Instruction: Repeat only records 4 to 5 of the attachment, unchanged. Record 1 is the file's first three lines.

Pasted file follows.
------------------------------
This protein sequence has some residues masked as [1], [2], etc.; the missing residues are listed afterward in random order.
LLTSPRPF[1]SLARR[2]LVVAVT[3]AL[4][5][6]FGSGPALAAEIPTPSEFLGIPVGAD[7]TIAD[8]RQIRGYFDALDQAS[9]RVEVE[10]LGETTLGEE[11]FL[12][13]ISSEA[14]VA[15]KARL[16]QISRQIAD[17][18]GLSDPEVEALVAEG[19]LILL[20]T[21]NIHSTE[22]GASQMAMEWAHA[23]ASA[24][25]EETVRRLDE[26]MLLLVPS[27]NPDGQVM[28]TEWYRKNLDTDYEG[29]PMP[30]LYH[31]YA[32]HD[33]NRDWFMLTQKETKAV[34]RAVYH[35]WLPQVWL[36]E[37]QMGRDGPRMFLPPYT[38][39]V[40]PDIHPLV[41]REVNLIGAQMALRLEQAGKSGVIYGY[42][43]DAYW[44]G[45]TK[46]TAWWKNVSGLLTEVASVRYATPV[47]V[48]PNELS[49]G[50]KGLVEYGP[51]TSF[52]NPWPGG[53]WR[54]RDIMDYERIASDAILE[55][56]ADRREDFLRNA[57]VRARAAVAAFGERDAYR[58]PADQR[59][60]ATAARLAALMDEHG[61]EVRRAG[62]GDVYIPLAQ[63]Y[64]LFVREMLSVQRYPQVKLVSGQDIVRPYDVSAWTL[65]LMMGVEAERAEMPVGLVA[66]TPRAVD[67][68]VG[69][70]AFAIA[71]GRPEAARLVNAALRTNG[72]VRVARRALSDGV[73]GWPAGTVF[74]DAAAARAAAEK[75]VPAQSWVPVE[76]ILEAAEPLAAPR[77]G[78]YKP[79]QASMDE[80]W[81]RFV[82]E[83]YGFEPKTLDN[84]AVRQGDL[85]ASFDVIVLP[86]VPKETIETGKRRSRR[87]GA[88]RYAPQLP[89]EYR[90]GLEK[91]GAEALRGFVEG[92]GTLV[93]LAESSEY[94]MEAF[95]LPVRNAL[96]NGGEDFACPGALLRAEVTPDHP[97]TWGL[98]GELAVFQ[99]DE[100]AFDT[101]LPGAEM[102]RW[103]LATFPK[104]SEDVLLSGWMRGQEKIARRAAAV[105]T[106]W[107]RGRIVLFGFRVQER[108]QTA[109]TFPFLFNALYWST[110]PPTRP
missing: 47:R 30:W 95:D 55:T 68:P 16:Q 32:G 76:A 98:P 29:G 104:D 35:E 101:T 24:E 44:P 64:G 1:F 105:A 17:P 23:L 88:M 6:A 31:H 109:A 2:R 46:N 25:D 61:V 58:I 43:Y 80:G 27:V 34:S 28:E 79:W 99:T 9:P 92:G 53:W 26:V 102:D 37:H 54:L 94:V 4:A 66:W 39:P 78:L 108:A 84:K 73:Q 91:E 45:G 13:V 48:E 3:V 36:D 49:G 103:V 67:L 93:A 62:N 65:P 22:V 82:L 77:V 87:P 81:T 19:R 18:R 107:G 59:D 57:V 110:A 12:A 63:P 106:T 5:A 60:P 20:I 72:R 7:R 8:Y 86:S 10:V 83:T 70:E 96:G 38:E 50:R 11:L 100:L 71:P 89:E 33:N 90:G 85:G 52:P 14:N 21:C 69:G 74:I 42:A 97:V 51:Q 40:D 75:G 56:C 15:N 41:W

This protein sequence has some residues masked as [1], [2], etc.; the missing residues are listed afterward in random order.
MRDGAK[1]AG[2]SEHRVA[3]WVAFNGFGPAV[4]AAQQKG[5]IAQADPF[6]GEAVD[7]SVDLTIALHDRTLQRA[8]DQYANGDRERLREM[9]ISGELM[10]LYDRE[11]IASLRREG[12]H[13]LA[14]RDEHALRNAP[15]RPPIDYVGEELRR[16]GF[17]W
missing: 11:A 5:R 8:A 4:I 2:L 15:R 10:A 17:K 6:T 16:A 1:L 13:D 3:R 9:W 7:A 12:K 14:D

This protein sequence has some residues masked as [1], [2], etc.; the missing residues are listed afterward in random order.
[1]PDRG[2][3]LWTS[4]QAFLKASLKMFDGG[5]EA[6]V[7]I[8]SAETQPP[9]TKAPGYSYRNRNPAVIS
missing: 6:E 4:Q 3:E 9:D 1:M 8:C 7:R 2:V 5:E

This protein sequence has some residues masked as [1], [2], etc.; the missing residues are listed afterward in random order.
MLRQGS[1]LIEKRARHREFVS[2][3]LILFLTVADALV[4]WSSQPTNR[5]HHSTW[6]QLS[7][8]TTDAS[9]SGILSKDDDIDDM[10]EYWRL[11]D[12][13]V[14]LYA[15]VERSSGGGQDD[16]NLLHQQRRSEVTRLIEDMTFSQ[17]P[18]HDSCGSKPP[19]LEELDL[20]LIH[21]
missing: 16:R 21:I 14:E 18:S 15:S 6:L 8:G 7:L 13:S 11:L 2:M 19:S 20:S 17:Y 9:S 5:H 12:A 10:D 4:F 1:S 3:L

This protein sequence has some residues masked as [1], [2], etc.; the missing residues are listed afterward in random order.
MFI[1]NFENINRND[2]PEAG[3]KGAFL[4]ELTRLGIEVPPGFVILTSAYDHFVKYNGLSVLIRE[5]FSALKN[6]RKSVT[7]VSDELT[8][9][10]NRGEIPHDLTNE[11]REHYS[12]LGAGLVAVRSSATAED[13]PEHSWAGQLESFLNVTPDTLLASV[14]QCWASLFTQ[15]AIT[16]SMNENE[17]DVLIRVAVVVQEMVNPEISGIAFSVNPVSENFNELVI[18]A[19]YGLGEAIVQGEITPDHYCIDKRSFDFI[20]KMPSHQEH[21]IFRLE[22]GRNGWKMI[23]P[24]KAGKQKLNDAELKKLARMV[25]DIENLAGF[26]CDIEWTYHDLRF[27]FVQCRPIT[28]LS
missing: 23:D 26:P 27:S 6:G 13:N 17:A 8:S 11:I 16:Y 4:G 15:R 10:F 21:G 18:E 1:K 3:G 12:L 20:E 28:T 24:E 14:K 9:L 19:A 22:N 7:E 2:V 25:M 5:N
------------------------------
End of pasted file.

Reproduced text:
This protein sequence has some residues masked as [1], [2], etc.; the missing residues are listed afterward in random order.
MLRQGS[1]LIEKRARHREFVS[2][3]LILFLTVADALV[4]WSSQPTNR[5]HHSTW[6]QLS[7][8]TTDAS[9]SGILSKDDDIDDM[10]EYWRL[11]D[12][13]V[14]LYA[15]VERSSGGGQDD[16]NLLHQQRRSEVTRLIEDMTFSQ[17]P[18]HDSCGSKPP[19]LEELDL[20]LIH[21]
missing: 16:R 21:I 14:E 18:S 15:S 6:L 8:G 7:L 13:S 11:L 2:M 19:S 20:S 17:Y 9:S 5:H 12:A 10:D 4:F 1:S 3:L

This protein sequence has some residues masked as [1], [2], etc.; the missing residues are listed afterward in random order.
MFI[1]NFENINRND[2]PEAG[3]KGAFL[4]ELTRLGIEVPPGFVILTSAYDHFVKYNGLSVLIRE[5]FSALKN[6]RKSVT[7]VSDELT[8][9][10]NRGEIPHDLTNE[11]REHYS[12]LGAGLVAVRSSATAED[13]PEHSWAGQLESFLNVTPDTLLASV[14]QCWASLFTQ[15]AIT[16]SMNENE[17]DVLIRVAVVVQEMVNPEISGIAFSVNPVSENFNELVI[18]A[19]YGLGEAIVQGEITPDHYCIDKRSFDFI[20]KMPSHQEH[21]IFRLE[22]GRNGWKMI[23]P[24]KAGKQKLNDAELKKLARMV[25]DIENLAGF[26]CDIEWTYHDLRF[27]FVQCRPIT[28]LS
missing: 23:D 26:P 27:S 6:G 13:N 17:A 8:S 11:I 16:Y 4:G 15:R 10:F 21:G 18:E 1:K 3:G 12:L 20:E 28:T 24:E 14:K 9:L 19:A 22:N 7:E 2:V 25:M 5:N